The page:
Indeed, it now appears that the so-called "Hayflick limit" may, in a sense, be an artifact, that is to say, "the inevitable consequence of normal culturing procedures." It should in fact be quite possible to produce "an immortal steady state culture." Such a population "might be propagated indefinitely." [See R. Holliday, et al., "Testing the Commitment Theory of Cellular Aging," Science, vol.198, 1977, p.366f.]
     Even more recently, E. Bell and co-workers have questioned whether the Hayflick phenomenon is a sign of aging or whether it is not rather evidence of cell differentiation. They observe: "The notion that diploid cells age in vitro is based on the observation that they undergo only a limited number of population doublings. . . .  In this article we examine these assumptions and provide evidence for an alternative interpretation ­ namely, that cessation of proliferation of diploid cells . . . represents a step of differentiation and not one of senescence.
     Hayflick's technique of subculturing is seen to be an "upsetting" factor in cell culture which "forces" the cells to "exchange immortality for specialization." They conclude that "cells of organisms need not be programmed intrinsically to die." ["Loss of Division Potential in Vitro: Aging or Differentiation?", Science, vol.202,1979, p.1158­1163].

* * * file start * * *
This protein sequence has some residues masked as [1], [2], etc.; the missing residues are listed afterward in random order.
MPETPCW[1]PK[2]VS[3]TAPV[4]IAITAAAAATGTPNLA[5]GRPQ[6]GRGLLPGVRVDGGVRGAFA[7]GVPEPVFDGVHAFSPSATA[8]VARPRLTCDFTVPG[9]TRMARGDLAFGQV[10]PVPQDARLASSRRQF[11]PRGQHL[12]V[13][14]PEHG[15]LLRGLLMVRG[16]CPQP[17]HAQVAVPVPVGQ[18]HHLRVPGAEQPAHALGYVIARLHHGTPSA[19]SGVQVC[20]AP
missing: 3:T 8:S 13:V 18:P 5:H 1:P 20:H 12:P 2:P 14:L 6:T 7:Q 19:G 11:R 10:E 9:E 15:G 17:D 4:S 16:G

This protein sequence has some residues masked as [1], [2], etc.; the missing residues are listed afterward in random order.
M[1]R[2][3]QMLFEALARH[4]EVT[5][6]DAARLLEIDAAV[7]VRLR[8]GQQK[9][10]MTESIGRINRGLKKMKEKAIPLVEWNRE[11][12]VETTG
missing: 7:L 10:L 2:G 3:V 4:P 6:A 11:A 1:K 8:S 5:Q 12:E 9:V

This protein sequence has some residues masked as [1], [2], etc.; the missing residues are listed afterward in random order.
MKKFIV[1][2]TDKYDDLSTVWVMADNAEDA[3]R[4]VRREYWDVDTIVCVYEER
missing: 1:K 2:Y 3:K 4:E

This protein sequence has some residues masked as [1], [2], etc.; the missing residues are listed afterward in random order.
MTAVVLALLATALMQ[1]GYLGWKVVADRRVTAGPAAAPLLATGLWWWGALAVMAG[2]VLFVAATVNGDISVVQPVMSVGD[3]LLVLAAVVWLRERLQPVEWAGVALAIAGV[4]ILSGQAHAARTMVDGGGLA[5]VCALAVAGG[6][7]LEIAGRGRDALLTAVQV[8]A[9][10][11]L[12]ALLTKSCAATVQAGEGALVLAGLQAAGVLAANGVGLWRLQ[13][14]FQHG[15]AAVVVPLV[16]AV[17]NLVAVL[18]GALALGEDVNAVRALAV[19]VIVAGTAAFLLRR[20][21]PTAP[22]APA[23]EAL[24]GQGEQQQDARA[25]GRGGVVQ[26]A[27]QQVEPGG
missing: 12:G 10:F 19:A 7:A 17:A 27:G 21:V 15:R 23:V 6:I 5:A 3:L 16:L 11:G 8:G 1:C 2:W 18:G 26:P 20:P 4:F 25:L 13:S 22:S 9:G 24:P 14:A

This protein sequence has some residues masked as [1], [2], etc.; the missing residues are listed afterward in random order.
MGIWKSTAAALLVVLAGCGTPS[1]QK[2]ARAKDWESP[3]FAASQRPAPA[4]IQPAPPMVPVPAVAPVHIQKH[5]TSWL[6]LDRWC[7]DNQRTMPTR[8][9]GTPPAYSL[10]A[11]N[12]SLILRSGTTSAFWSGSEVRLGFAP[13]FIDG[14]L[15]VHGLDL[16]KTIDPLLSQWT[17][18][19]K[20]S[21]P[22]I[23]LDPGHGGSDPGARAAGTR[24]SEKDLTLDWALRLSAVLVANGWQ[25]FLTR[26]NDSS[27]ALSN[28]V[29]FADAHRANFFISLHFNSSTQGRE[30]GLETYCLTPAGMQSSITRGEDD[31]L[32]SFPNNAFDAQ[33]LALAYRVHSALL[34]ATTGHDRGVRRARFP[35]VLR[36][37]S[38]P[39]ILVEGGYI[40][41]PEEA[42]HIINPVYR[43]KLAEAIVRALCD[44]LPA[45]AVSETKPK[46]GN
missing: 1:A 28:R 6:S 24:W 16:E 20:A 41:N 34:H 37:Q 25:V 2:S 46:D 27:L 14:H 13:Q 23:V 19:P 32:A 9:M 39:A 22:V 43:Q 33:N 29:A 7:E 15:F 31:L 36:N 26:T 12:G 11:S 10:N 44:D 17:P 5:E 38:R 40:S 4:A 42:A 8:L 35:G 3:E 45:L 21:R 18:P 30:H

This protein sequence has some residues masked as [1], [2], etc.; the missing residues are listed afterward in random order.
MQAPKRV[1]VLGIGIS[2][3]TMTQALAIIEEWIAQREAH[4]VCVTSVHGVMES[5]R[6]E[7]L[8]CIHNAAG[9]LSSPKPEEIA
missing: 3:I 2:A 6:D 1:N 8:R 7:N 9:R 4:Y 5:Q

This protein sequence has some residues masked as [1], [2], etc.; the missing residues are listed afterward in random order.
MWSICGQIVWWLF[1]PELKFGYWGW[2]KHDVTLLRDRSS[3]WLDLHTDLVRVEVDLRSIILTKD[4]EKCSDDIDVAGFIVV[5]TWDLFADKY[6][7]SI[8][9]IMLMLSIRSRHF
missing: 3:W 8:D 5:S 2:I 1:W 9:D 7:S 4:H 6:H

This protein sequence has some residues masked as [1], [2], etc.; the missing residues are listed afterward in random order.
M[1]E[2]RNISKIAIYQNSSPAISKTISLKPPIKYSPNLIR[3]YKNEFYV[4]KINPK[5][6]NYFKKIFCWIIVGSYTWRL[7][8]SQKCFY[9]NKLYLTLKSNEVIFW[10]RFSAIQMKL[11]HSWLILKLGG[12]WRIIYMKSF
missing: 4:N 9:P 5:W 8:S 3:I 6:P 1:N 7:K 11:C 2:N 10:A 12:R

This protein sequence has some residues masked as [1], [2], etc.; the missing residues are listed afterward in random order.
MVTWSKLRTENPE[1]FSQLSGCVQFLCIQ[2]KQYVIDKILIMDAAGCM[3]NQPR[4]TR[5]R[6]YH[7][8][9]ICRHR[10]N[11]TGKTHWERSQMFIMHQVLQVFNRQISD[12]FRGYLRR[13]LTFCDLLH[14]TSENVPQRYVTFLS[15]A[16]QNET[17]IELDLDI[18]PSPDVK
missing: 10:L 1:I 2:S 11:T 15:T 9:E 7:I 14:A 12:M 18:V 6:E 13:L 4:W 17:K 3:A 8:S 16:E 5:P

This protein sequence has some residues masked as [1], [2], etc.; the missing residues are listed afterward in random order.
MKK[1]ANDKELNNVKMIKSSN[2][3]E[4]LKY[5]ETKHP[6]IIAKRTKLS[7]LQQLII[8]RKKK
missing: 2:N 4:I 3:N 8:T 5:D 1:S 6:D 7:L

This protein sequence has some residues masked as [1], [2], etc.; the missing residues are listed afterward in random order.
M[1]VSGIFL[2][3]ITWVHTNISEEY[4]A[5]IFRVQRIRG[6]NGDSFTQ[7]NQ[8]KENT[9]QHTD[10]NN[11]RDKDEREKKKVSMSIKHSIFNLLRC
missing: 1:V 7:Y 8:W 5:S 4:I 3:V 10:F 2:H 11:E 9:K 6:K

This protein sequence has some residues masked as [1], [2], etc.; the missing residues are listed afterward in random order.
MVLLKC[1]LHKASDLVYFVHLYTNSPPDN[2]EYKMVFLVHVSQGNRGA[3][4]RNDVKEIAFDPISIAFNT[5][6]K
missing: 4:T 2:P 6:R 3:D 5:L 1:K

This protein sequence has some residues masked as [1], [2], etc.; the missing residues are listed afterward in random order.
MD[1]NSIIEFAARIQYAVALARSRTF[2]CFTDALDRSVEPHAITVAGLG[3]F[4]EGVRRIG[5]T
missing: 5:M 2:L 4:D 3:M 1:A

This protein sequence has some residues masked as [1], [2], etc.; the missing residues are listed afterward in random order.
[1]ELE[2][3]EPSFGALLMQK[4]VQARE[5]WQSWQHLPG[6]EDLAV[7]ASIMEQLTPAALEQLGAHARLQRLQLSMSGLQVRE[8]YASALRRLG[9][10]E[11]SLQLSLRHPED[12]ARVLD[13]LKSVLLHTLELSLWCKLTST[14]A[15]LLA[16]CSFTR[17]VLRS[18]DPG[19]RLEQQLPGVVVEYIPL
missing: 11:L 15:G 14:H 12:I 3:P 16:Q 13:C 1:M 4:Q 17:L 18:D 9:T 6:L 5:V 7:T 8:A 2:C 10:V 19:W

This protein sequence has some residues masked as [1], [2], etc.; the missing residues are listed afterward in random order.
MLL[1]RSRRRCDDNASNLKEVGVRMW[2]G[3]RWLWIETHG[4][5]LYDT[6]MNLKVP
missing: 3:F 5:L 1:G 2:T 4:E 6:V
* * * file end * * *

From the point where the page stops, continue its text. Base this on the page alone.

pg.16 of 17    

128. (See p.11)     Size:  see an excellent discussion of this point by J.B.S.Haldane, "On Being the Right Size" in The World of Mathematics, ed. J.R. Newman, N.Y., Simon & Schuster, 1956, Vol. II, p.952 ff.  In this connection with man, see a valuable paper by F.W. Went, "The Size of Man," Amer. Scientist, 56, 4, 1968, p.400-413.  See also T. McMahon, "Size and Shape in Biology," Science, 179, 1973, p.1201 ff.  I have a copy of a diary kept by a Parson for forty years in the later half of the eighteenth century.  He tells how he went to see, in Norwich (England), a giant pig which was nine feet long and four feet high!  He observes as a by-the-bye that it had to be supported on its legs and when it fell over was unable to raise itself [Woodforde, James, Diary of a Country Parson, ed. John Beresford, Oxford, 1926, in 5 vols., Vol. I, p.245].

Copyright © 1988 Evelyn White. All rights reserved